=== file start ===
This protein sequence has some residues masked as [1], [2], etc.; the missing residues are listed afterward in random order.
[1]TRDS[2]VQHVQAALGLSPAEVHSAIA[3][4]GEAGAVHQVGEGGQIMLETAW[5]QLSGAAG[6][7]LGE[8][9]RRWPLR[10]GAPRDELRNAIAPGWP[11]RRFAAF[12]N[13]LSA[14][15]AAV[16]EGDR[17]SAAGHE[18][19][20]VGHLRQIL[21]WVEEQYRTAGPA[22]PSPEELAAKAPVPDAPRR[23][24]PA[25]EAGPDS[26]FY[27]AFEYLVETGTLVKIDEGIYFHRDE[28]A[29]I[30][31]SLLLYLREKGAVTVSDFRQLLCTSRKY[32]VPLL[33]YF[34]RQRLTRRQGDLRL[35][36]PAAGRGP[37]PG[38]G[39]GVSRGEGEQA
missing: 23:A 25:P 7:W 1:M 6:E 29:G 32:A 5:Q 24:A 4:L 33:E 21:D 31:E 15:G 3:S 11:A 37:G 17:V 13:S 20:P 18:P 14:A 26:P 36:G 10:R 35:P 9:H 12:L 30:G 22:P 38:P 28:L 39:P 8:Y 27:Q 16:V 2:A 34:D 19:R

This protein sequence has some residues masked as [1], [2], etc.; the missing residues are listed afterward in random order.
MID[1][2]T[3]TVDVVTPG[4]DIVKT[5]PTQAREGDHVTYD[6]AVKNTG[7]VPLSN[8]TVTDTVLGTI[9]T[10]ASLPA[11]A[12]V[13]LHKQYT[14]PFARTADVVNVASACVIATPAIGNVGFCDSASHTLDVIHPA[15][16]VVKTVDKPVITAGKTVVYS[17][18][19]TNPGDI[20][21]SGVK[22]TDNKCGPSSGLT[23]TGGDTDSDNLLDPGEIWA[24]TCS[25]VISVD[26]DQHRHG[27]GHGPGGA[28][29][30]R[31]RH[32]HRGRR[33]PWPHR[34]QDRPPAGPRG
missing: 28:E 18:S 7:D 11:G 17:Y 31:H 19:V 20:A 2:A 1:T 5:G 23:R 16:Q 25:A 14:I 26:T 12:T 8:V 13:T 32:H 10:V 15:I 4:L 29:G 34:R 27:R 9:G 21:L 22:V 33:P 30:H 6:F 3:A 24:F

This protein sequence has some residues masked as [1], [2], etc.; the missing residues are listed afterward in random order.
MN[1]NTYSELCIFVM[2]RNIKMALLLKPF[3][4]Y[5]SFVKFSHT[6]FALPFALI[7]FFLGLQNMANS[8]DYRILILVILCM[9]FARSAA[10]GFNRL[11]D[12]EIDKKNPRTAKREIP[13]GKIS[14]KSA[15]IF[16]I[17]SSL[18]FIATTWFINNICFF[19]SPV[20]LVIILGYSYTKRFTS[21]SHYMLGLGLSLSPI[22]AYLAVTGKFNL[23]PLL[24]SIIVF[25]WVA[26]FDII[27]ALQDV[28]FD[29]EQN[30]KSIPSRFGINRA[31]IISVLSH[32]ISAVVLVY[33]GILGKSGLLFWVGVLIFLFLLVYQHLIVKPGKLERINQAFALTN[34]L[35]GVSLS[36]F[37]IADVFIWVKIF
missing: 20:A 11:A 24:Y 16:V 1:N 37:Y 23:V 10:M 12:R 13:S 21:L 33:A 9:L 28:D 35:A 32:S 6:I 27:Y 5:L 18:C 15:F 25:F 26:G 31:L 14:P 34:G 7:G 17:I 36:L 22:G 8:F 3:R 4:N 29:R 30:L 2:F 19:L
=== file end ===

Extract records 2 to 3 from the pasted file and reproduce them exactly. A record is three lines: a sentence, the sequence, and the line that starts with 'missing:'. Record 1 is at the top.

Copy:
This protein sequence has some residues masked as [1], [2], etc.; the missing residues are listed afterward in random order.
MID[1][2]T[3]TVDVVTPG[4]DIVKT[5]PTQAREGDHVTYD[6]AVKNTG[7]VPLSN[8]TVTDTVLGTI[9]T[10]ASLPA[11]A[12]V[13]LHKQYT[14]PFARTADVVNVASACVIATPAIGNVGFCDSASHTLDVIHPA[15][16]VVKTVDKPVITAGKTVVYS[17][18][19]TNPGDI[20][21]SGVK[22]TDNKCGPSSGLT[23]TGGDTDSDNLLDPGEIWA[24]TCS[25]VISVD[26]DQHRHG[27]GHGPGGA[28][29][30]R[31]RH[32]HRGRR[33]PWPHR[34]QDRPPAGPRG
missing: 28:E 18:S 7:D 11:G 17:Y 31:H 19:V 20:A 2:A 1:T 5:G 23:R 16:Q 25:A 14:I 26:T 12:T 8:V 13:T 32:H 10:V 15:I 4:L 29:G 34:R 27:R 9:G 21:L 22:V 33:P 30:H 6:F 3:A 24:F

This protein sequence has some residues masked as [1], [2], etc.; the missing residues are listed afterward in random order.
MN[1]NTYSELCIFVM[2]RNIKMALLLKPF[3][4]Y[5]SFVKFSHT[6]FALPFALI[7]FFLGLQNMANS[8]DYRILILVILCM[9]FARSAA[10]GFNRL[11]D[12]EIDKKNPRTAKREIP[13]GKIS[14]KSA[15]IF[16]I[17]SSL[18]FIATTWFINNICFF[19]SPV[20]LVIILGYSYTKRFTS[21]SHYMLGLGLSLSPI[22]AYLAVTGKFNL[23]PLL[24]SIIVF[25]WVA[26]FDII[27]ALQDV[28]FD[29]EQN[30]KSIPSRFGINRA[31]IISVLSH[32]ISAVVLVY[33]GILGKSGLLFWVGVLIFLFLLVYQHLIVKPGKLERINQAFALTN[34]L[35]GVSLS[36]F[37]IADVFIWVKIF
missing: 20:A 11:A 24:Y 16:V 1:N 37:Y 23:V 10:M 12:R 13:S 21:L 33:A 9:L 28:D 35:A 32:S 6:I 27:Y 5:L 18:C 15:F 25:F 26:G 31:L 14:P 34:G 7:G 17:I 36:L 22:G 8:F 3:R 4:N 29:R 30:L 2:F 19:L